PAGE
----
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3 phase induction generator


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Hello all.

My name is Andy. I am a final year Bach' Eng Technology student at MIT in New Zealand.

I am presently developing a 3 phase induction generator from the commonly available 3 ph motor. I have the machine working ok and supplying a load stand alone. ie, disconnected from mains. Excitation being provided from a parallel connected set of capacitors. The whole scheme needs a small amount of residual magnetism in the core (rotor) to initiate charging, and commence generation.

Having now overloaded the machine numerous times and carried out locked rotor tests, I have managed to damage this essential residual magnetism. I have done numerous starts on the m/c with the rotor in the same position to restore the field, but the out put of the machine has slowly died away with successive overloads.

Question: Can anyone tell me how to restore the residual magnetism of the core to its original strength?:)

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Hi Andy!


Whilst familiar with the concept of converting a standard 3ph motor to an alternator as per your description, I have always believed that any residual magnetism could not be relied upon to 'start' alternation. In general, good quality motor rotors with reasonably pure 'soft iron' rotor laminations will not retain any permanent magnetism.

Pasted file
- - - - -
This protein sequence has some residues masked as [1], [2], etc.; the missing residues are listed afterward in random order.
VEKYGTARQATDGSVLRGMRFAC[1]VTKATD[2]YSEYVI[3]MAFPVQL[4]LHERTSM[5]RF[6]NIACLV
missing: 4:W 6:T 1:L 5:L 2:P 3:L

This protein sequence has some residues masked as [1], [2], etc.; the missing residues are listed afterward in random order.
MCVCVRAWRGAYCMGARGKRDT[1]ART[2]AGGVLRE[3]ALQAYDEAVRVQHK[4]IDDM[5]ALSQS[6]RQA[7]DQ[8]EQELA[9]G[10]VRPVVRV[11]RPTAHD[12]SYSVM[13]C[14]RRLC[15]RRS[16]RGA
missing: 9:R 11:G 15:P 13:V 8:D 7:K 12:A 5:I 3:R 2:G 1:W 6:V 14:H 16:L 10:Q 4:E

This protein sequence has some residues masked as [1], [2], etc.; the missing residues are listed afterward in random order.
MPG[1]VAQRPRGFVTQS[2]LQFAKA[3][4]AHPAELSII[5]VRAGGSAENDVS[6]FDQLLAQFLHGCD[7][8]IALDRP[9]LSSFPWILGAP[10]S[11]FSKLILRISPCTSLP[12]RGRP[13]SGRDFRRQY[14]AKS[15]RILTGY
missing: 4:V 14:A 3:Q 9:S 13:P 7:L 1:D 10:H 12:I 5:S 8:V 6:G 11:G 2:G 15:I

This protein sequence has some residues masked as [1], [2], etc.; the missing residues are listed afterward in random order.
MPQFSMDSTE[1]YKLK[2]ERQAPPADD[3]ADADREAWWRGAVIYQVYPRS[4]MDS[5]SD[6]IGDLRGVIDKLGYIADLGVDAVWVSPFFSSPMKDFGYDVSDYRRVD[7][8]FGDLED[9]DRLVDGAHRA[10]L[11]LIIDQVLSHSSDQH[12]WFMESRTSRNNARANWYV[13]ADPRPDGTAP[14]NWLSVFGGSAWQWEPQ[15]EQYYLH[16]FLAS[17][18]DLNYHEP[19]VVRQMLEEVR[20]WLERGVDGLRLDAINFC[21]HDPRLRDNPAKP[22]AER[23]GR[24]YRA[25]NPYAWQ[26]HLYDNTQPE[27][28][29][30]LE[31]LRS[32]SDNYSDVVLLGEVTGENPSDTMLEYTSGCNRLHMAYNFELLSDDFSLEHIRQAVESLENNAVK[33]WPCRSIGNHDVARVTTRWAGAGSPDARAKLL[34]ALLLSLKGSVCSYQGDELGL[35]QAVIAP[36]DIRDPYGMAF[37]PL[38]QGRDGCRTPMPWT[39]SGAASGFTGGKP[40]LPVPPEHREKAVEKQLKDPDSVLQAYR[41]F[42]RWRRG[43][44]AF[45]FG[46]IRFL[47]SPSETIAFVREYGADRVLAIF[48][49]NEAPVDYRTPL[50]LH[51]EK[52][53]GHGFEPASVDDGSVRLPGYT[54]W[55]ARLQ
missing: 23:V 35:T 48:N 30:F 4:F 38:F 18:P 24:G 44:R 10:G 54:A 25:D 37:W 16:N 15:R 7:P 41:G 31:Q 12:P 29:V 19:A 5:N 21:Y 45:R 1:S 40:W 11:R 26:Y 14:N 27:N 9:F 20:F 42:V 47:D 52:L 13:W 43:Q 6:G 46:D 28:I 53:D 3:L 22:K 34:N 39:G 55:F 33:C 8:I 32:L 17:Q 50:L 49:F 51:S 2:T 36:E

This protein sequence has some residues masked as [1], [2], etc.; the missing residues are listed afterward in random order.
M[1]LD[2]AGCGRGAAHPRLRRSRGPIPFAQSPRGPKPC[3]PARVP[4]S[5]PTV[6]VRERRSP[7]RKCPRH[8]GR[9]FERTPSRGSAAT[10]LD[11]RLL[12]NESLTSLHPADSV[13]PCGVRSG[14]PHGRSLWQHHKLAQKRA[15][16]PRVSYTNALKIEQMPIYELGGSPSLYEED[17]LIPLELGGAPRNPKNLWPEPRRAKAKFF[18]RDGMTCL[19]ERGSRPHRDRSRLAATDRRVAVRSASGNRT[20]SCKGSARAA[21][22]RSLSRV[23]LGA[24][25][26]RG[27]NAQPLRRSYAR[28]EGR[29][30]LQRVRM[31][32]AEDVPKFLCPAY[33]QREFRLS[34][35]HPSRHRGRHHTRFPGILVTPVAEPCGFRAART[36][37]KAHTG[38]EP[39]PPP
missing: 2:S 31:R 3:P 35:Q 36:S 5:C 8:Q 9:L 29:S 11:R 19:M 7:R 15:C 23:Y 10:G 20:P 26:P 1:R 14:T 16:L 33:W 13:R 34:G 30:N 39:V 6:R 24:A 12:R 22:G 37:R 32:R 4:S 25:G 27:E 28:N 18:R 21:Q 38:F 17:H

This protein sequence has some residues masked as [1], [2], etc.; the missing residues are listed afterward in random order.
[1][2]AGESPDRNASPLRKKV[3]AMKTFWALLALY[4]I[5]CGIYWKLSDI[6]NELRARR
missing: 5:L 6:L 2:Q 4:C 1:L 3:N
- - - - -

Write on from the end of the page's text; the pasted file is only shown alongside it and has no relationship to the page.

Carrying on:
I believe such systems requires the motor to be run up to a speed (near) sychronous with an available supply (single phase, connected to only two phases will do), then connected to said supply, followed by connection of the capacitors you describe to provide reactive power, followed by disconnection from the supply. The result is a free running asynchronous generator (the terminal Voltage being controlled by the load and value of the capacitors, but limited by iron saturation).


BTW, if the capacitance is below a 'critical' value, the Voltage will decay to zero. The capacitors must be able to supply AT LEAST as much reactive power as the machine absorbs when running off mains as a motor.


Does this help?





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Because the steel used in the rotor has a grain, there is the potential for it to have a small residual magnetism. This is dependant on the grain orientation when the rotor was assembled. If the laminations are pressed out of the same sheet with the same die, and are not rotated or randomised before assembly, there will be a bias in the grain orientation.

To restore the magnetic field, I would suggest that you need to lock the rotor in one place and provide a strong DC magnetic field to the stator by passing a high current DC through the stator windings. Probably best achieved by a high power DC pulse stream. Applying AC to the stator will degauss the rotor rather than create residual magnetism.

I would suggest a cpacitor bank charged up, and then discharged across a stator winding through a rectifier, could do the trick.

Best regards,

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  • 11 months later...

Hello, Winding heating would be a concern, but how about using a dc welder ( the type with coarse and fine current controls ) to supply the dc required ??

Steve ;f;;p;

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